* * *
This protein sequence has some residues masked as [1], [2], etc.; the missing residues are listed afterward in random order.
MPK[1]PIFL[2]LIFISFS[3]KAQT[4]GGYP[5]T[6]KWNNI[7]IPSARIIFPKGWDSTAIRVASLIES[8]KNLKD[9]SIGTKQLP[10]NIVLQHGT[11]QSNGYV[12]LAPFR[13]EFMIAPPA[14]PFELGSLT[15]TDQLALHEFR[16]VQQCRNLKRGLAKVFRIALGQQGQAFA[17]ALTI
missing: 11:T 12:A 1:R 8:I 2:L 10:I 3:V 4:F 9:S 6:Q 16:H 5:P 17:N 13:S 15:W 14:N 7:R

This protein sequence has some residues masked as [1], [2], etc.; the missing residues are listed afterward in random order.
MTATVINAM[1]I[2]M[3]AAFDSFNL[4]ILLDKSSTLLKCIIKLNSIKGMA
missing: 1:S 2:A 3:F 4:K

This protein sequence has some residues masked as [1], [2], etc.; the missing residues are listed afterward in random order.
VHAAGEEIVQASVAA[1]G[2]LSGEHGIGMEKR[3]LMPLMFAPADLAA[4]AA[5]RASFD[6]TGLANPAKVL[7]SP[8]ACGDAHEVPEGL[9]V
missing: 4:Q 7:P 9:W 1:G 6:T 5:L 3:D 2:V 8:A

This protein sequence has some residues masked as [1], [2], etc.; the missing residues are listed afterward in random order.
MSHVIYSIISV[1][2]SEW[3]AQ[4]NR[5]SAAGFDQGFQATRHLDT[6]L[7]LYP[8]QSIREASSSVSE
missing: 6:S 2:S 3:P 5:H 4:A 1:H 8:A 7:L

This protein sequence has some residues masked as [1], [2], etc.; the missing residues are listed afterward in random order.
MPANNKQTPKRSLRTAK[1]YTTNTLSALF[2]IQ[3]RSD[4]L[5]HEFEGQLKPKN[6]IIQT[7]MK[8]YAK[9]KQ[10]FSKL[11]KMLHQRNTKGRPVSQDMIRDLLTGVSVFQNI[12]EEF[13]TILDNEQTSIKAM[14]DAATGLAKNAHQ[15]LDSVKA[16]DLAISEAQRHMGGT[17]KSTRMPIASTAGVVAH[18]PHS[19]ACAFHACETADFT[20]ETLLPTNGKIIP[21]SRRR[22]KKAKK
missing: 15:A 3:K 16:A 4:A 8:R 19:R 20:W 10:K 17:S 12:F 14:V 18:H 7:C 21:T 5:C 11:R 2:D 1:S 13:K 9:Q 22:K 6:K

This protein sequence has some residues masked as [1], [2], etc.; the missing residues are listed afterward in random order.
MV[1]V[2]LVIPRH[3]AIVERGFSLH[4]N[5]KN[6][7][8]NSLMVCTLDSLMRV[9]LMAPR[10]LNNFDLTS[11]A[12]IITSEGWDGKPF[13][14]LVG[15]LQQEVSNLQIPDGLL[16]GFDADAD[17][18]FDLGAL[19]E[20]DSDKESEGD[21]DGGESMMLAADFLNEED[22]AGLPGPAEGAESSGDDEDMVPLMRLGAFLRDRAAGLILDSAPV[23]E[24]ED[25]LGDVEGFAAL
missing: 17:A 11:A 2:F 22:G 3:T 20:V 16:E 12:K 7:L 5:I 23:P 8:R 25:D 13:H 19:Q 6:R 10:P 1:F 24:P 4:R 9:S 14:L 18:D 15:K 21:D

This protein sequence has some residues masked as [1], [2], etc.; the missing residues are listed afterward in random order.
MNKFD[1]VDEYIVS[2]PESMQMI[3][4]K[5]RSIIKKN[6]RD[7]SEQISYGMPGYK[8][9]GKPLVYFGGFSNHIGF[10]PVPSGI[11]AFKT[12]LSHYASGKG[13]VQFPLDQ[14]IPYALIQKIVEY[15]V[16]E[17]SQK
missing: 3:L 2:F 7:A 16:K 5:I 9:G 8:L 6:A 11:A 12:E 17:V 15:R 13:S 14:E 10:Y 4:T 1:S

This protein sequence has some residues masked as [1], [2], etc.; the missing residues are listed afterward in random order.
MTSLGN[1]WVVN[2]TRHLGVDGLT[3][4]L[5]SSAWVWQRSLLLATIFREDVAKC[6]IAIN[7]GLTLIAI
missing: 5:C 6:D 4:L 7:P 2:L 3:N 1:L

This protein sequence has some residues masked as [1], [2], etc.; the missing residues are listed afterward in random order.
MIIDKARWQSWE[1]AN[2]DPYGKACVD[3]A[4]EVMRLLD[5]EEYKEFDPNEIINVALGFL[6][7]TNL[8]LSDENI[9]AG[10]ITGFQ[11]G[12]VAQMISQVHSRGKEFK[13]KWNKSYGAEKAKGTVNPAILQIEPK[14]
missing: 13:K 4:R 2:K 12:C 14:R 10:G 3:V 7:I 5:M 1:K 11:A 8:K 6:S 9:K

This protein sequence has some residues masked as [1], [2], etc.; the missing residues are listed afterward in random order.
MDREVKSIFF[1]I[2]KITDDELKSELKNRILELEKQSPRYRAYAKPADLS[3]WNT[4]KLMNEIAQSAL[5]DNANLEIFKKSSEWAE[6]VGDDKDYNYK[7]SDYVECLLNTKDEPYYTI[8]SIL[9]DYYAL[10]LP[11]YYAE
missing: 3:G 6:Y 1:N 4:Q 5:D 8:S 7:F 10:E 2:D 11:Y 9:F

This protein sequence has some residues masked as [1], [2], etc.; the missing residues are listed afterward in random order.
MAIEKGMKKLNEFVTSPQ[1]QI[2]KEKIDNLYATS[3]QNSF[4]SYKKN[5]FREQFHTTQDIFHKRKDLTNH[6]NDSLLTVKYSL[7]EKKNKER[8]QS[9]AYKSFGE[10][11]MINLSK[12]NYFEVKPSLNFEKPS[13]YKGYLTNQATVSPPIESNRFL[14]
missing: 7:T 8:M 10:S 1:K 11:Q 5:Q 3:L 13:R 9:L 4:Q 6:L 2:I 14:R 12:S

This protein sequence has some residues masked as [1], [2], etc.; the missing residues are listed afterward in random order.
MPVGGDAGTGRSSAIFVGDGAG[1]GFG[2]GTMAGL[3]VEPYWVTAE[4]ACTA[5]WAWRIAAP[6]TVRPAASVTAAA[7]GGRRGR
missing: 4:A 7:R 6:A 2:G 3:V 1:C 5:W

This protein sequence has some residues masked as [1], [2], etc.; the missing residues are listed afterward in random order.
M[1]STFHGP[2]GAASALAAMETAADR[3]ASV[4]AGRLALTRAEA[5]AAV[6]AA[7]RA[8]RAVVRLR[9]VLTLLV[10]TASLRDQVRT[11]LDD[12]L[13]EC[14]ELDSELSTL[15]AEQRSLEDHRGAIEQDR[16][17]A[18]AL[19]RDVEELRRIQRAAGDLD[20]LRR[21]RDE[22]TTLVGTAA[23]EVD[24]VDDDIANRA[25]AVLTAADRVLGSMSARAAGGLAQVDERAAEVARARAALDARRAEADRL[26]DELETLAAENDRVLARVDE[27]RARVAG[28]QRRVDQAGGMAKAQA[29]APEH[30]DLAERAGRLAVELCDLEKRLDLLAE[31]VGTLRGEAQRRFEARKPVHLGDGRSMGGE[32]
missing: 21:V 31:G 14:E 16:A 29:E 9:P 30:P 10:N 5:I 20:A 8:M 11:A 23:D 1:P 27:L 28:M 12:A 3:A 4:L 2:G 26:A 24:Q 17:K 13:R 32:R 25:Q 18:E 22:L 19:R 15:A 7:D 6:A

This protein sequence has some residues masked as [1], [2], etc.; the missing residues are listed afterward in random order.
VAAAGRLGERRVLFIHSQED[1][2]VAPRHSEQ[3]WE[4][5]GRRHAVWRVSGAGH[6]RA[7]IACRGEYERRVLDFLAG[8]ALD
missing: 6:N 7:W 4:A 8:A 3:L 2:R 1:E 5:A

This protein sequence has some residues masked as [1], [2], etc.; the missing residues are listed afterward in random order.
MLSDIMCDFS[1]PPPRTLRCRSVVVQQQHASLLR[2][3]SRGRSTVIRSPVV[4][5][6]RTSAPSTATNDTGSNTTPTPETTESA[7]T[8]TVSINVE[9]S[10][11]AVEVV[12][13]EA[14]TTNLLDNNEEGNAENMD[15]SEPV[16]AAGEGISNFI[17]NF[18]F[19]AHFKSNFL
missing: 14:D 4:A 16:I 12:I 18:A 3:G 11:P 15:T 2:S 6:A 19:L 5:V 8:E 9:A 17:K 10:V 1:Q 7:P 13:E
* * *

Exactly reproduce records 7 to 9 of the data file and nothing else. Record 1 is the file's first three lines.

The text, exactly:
This protein sequence has some residues masked as [1], [2], etc.; the missing residues are listed afterward in random order.
MNKFD[1]VDEYIVS[2]PESMQMI[3][4]K[5]RSIIKKN[6]RD[7]SEQISYGMPGYK[8][9]GKPLVYFGGFSNHIGF[10]PVPSGI[11]AFKT[12]LSHYASGKG[13]VQFPLDQ[14]IPYALIQKIVEY[15]V[16]E[17]SQK
missing: 3:L 2:F 7:A 16:K 5:I 9:G 8:L 6:A 11:A 12:E 17:V 15:R 13:S 14:E 10:Y 4:T 1:S

This protein sequence has some residues masked as [1], [2], etc.; the missing residues are listed afterward in random order.
MTSLGN[1]WVVN[2]TRHLGVDGLT[3][4]L[5]SSAWVWQRSLLLATIFREDVAKC[6]IAIN[7]GLTLIAI
missing: 5:C 6:D 4:L 7:P 2:L 3:N 1:L

This protein sequence has some residues masked as [1], [2], etc.; the missing residues are listed afterward in random order.
MIIDKARWQSWE[1]AN[2]DPYGKACVD[3]A[4]EVMRLLD[5]EEYKEFDPNEIINVALGFL[6][7]TNL[8]LSDENI[9]AG[10]ITGFQ[11]G[12]VAQMISQVHSRGKEFK[13]KWNKSYGAEKAKGTVNPAILQIEPK[14]
missing: 13:K 4:R 2:K 12:C 14:R 10:G 3:V 7:I 5:M 1:K 11:A 8:K 6:S 9:K